Dual-modality, fluorescent, PLGA encapsulated bismuth nanoparticles for molecular and cellular fluorescence imaging and computed tomography

Eric R Swy, Aaron S Schwartz-Duval, Dorela D Shuboni, Matthew T Latourette, Christiane L Mallet, Maciej Parys, David P Cormode, Erik M Shapiro

Research output: Contribution to journalArticlepeer-review

Abstract

Reports of molecular and cellular imaging using computed tomography (CT) are rapidly increasing. Many of these reports use gold nanoparticles. Bismuth has similar CT contrast properties to gold while being approximately 1000-fold less expensive. Herein we report the design, fabrication, characterization, and CT and fluorescence imaging properties of a novel, dual modality, fluorescent, polymer encapsulated bismuth nanoparticle construct for computed tomography and fluorescence imaging. We also report on cellular internalization and preliminary in vitro and in vivo toxicity effects of these constructs. 40 nm bismuth(0) nanocrystals were synthesized and encapsulated within 120 nm Poly(dl-lactic-co-glycolic acid) (PLGA) nanoparticles by oil-in-water emulsion methodologies. Coumarin-6 was co-encapsulated to impart fluorescence. High encapsulation efficiency was achieved ∼70% bismuth w/w. Particles were shown to internalize within cells following incubation in culture. Bismuth nanocrystals and PLGA encapsulated bismuth nanoparticles exhibited >90% and >70% degradation, respectively, within 24 hours in acidic, lysosomal environment mimicking media and both remained nearly 100% stable in cytosolic/extracellular fluid mimicking media. μCT and clinical CT imaging was performed at multiple X-ray tube voltages to measure concentration dependent attenuation rates as well as to establish the ability to detect the nanoparticles in an ex vivo biological sample. Dual fluorescence and CT imaging is demonstrated as well. In vivo toxicity studies in rats revealed neither clinically apparent side effects nor major alterations in serum chemistry and hematology parameters. Calculations on minimal detection requirements for in vivo targeted imaging using these nanoparticles are presented. Indeed, our results indicate that these nanoparticles may serve as a platform for sensitive and specific targeted molecular CT and fluorescence imaging.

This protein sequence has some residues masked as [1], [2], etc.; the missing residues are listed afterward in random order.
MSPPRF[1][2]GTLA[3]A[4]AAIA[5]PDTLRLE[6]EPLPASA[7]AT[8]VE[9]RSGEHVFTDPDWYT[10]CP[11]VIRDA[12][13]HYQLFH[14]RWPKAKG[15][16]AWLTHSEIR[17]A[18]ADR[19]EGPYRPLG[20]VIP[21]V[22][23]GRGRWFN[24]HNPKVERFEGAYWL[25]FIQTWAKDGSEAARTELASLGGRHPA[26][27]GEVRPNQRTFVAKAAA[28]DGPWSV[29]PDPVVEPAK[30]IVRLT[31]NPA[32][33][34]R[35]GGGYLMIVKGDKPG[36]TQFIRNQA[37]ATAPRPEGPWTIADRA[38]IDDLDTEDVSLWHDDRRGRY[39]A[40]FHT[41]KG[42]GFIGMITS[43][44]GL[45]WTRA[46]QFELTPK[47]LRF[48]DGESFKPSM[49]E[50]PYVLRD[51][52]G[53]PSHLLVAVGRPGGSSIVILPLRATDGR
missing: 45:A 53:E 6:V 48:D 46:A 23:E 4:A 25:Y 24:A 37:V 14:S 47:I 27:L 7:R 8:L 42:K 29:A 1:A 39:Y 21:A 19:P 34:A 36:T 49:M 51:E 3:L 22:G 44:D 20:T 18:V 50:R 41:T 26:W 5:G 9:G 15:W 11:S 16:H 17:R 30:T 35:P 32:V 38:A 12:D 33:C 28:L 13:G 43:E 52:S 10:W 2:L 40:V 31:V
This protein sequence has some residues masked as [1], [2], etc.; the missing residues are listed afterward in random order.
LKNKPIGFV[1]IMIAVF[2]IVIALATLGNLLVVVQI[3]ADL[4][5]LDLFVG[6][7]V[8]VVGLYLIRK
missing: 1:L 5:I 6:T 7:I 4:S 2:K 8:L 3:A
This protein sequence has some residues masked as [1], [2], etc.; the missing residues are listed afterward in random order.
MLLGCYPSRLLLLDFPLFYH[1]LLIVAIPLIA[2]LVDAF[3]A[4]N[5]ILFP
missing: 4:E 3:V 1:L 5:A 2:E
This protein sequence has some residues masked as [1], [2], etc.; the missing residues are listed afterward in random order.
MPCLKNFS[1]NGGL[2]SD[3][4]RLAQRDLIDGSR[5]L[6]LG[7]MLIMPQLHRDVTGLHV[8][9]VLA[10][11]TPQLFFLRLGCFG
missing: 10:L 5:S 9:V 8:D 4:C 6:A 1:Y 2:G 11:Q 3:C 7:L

Original languageEnglish
Pages (from-to)13104-12
Number of pages9
JournalNanoscale
Volume6
Issue number21
Early online date24 Sep 2014
DOIs
Publication statusPublished - 7 Nov 2014

Keywords

  • Animals
  • Apoptosis
  • Bismuth
  • Cell Proliferation
  • Cell Survival
  • Chickens
  • Contrast Media
  • Coumarins
  • Lactic Acid
  • Lysosomes
  • Male
  • Metal Nanoparticles
  • Mice
  • Microscopy, Electron, Transmission
  • Microscopy, Fluorescence
  • Nanoparticles
  • Nanotechnology
  • Polyglycolic Acid
  • Rats
  • Rats, Sprague-Dawley
  • Spectrometry, Fluorescence
  • Temperature
  • Thiazoles
  • Tomography, X-Ray Computed
  • X-Ray Microtomography

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